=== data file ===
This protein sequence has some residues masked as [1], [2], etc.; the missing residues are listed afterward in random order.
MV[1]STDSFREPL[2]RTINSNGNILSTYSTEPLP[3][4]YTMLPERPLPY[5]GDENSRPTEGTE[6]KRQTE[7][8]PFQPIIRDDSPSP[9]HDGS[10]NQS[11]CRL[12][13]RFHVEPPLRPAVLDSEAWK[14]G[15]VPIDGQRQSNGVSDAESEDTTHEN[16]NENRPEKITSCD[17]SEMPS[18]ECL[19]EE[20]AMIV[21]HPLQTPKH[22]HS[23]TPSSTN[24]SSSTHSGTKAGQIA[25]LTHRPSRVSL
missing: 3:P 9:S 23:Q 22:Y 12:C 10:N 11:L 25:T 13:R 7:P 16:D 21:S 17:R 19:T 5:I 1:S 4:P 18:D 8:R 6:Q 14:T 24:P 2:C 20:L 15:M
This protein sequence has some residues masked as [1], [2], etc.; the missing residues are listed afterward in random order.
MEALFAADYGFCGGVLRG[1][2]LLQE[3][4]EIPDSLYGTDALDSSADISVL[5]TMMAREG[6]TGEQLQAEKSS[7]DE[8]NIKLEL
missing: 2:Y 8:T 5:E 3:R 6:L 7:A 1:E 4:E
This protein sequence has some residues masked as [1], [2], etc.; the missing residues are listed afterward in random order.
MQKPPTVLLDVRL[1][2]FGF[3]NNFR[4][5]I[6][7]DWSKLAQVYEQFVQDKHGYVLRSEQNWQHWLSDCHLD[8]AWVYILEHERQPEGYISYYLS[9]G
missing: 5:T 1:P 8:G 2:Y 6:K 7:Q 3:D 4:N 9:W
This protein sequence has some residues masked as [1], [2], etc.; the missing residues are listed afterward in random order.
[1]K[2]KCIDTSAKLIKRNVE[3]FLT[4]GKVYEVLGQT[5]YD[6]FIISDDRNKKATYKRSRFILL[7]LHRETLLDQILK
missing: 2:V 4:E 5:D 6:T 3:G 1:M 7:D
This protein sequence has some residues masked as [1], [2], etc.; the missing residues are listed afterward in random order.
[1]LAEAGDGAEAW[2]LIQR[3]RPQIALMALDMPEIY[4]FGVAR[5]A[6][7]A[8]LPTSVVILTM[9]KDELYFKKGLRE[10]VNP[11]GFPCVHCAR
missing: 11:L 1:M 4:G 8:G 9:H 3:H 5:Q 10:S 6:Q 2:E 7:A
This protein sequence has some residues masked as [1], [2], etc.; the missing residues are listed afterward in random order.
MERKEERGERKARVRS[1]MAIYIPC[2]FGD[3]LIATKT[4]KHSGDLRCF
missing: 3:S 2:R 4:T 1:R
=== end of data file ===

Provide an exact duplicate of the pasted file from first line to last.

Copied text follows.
This protein sequence has some residues masked as [1], [2], etc.; the missing residues are listed afterward in random order.
MV[1]STDSFREPL[2]RTINSNGNILSTYSTEPLP[3][4]YTMLPERPLPY[5]GDENSRPTEGTE[6]KRQTE[7][8]PFQPIIRDDSPSP[9]HDGS[10]NQS[11]CRL[12][13]RFHVEPPLRPAVLDSEAWK[14]G[15]VPIDGQRQSNGVSDAESEDTTHEN[16]NENRPEKITSCD[17]SEMPS[18]ECL[19]EE[20]AMIV[21]HPLQTPKH[22]HS[23]TPSSTN[24]SSSTHSGTKAGQIA[25]LTHRPSRVSL
missing: 3:P 9:S 23:Q 22:Y 12:C 10:N 11:L 25:T 13:R 7:P 16:D 21:S 17:R 19:T 5:I 1:S 4:P 18:D 8:R 6:Q 14:T 24:P 2:C 20:L 15:M
This protein sequence has some residues masked as [1], [2], etc.; the missing residues are listed afterward in random order.
MEALFAADYGFCGGVLRG[1][2]LLQE[3][4]EIPDSLYGTDALDSSADISVL[5]TMMAREG[6]TGEQLQAEKSS[7]DE[8]NIKLEL
missing: 2:Y 8:T 5:E 3:R 6:L 7:A 1:E 4:E
This protein sequence has some residues masked as [1], [2], etc.; the missing residues are listed afterward in random order.
MQKPPTVLLDVRL[1][2]FGF[3]NNFR[4][5]I[6][7]DWSKLAQVYEQFVQDKHGYVLRSEQNWQHWLSDCHLD[8]AWVYILEHERQPEGYISYYLS[9]G
missing: 5:T 1:P 8:G 2:Y 6:K 7:Q 3:D 4:N 9:W
This protein sequence has some residues masked as [1], [2], etc.; the missing residues are listed afterward in random order.
[1]K[2]KCIDTSAKLIKRNVE[3]FLT[4]GKVYEVLGQT[5]YD[6]FIISDDRNKKATYKRSRFILL[7]LHRETLLDQILK
missing: 2:V 4:E 5:D 6:T 3:G 1:M 7:D
This protein sequence has some residues masked as [1], [2], etc.; the missing residues are listed afterward in random order.
[1]LAEAGDGAEAW[2]LIQR[3]RPQIALMALDMPEIY[4]FGVAR[5]A[6][7]A[8]LPTSVVILTM[9]KDELYFKKGLRE[10]VNP[11]GFPCVHCAR
missing: 11:L 1:M 4:G 8:G 9:H 3:H 5:Q 10:S 6:Q 2:E 7:A
This protein sequence has some residues masked as [1], [2], etc.; the missing residues are listed afterward in random order.
MERKEERGERKARVRS[1]MAIYIPC[2]FGD[3]LIATKT[4]KHSGDLRCF
missing: 3:S 2:R 4:T 1:R